I will just start referring to the Pres as Bush-light.

Biden the Destroyer

Well done, Joe.
Side note: Professor Siegan taught my Law and Econ class at USD. He was an extremely smart and thoughtful man who cherished liberty above all else. The 9th Circuit was certainly poorer for being the focus of Biden's political games.

Thursday, May 21, 2009

Wait 'Till It's Free

Ron Hart on Health Care:

In a year when Fed Ex and UPS made billions and paid taxes, the United States Postal “Service” lost $2.4 billion. What makes the loss more interesting is that most of that money was lost in the mail.

Since there is little demand for their “service,” the USPS has now raised the price of a stamp to forty-four cents in response. Our government will apply the same logic to Chrysler and GM upon gaining control of them. If the 2012 Cobalt does not sell at $13,000, the government will simply raise the price to $92,000 and eliminate two of the cup holders.

The Postal Service is also threatening to end Saturday mail service, so those of you who enjoy getting unsolicited flyers and junk mail on weekends will be left to suffer.

As Fed-Ex and UPS have proven in package delivery, free market competition is the answer to affordable health care in America. If health care consumers were allowed to shop for their services, had to pay for it directly, and really understood the pricing, the system would fix itself by sorting out the winners and losers.

Whole thing here. Keep those passports up-to-date, people.

Cue Whiskey Rebellion 2.0

Ugh. From USA Today:

Consumers in the United States may have to hand over nearly $2 more for a case of beer to help provide health insurance for all...

Beer taxes would go up by 48 cents a six-pack, wine taxes would rise by 49 cents per bottle, and the tax on hard liquor would increase by 40 cents per fifth. Proceeds from the new taxes would help cover an estimated 50 million uninsured Americans.

No end in sight. So, who wants to play the part of Tom the Tinker?

Wednesday, May 20, 2009

Impending Failures

Ugh. The arrogance of these people never ceases to amaze me. Rather than respond, I'll simply defer to the Adam Smith quote provided below.

Tuesday, May 19, 2009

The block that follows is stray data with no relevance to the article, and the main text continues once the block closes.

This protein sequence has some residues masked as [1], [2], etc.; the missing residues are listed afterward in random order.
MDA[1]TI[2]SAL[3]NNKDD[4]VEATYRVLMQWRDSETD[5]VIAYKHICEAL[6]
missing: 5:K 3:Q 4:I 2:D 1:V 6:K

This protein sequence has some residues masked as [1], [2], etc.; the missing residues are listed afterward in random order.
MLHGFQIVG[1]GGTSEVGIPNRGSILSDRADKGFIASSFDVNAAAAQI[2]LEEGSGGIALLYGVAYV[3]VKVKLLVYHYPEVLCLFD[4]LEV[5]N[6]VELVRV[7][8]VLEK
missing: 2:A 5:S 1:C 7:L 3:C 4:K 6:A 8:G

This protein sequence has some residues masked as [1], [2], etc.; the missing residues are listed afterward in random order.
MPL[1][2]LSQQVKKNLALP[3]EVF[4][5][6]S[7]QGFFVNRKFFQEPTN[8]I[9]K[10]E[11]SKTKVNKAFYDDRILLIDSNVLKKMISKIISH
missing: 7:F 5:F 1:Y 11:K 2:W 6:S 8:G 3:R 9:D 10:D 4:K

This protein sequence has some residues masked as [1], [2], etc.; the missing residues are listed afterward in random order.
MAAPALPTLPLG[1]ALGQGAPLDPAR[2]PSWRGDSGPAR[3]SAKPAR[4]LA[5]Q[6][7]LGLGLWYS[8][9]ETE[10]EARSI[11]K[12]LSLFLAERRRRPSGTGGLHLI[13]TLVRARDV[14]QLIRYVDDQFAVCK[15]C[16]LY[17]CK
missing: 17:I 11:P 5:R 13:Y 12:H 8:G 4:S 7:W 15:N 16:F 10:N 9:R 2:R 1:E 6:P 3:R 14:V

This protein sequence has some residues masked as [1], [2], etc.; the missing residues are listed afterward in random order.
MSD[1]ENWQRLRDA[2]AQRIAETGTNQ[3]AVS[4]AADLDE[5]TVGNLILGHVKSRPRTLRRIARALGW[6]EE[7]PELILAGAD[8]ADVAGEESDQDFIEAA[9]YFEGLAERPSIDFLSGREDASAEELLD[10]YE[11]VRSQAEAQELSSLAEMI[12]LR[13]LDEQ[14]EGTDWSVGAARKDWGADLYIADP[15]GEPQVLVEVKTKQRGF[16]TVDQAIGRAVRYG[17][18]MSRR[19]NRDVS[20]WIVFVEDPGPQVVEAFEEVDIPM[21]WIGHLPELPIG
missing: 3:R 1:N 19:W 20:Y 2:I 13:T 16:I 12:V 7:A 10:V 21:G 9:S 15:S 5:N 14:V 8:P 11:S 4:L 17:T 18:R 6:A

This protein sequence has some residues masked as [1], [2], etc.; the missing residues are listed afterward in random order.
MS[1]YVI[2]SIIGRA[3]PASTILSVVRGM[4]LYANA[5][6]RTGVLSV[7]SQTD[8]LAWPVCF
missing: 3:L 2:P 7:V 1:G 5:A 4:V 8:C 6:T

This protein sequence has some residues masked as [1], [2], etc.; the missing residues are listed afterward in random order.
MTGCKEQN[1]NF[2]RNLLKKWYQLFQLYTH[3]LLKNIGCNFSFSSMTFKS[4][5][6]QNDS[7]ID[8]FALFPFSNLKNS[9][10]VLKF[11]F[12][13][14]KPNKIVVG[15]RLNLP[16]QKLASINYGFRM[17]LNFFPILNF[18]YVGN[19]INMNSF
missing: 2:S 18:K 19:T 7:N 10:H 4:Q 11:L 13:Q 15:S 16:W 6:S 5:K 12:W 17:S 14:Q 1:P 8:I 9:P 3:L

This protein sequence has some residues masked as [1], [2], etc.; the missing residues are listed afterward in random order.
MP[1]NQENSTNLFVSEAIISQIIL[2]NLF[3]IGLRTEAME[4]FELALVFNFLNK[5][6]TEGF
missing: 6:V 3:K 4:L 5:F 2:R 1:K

Timeless Genius

Adam Smith from the Wealth of Nations:
What is the species of domestic industry which his capital can employ, and of which the produce is likely to be of the greatest value, every individual, it is evident, can, in his local situation, judge much better than any statesman or lawgiver can do for him. The statesman who should attempt to direct private people in what manner they ought to employ their capitals would not only load himself with a most unnecessary attention, but assume an authority which could safely be trusted, not only to no single person, but to no council or senate whatever, and which would nowhere be so dangerous as in the hands of a man who had folly and presumption enough to fancy himself fit to exercise it.

Law in Pirate Society

This is cool:

Private pirate law and order is alive and well in allegedly “lawless” Somalia, and highlights two important lessons. First, even outlaws require social order and private governance institutions emerge to create this order when government does not. Second, when they emerge endogenously, as in do pirate societies, these governance institutions develop to reflect the particular needs of the individuals they govern. The resulting effectiveness of such institutions is certainly part of the reason for 18th-century pirates’ success. I suspect the private governance institutions that support the Somali pirates’ criminal economy deserve considerable credit for these sea dogs’ success so far too.

Via Volokh. Economist Peter Leeson has been arguing for quite some time that the people of Somolia are far better off living under their anarchist reality than at the mercy of a traditional, controlled state similar to the systems embraced by their neighbors.

The State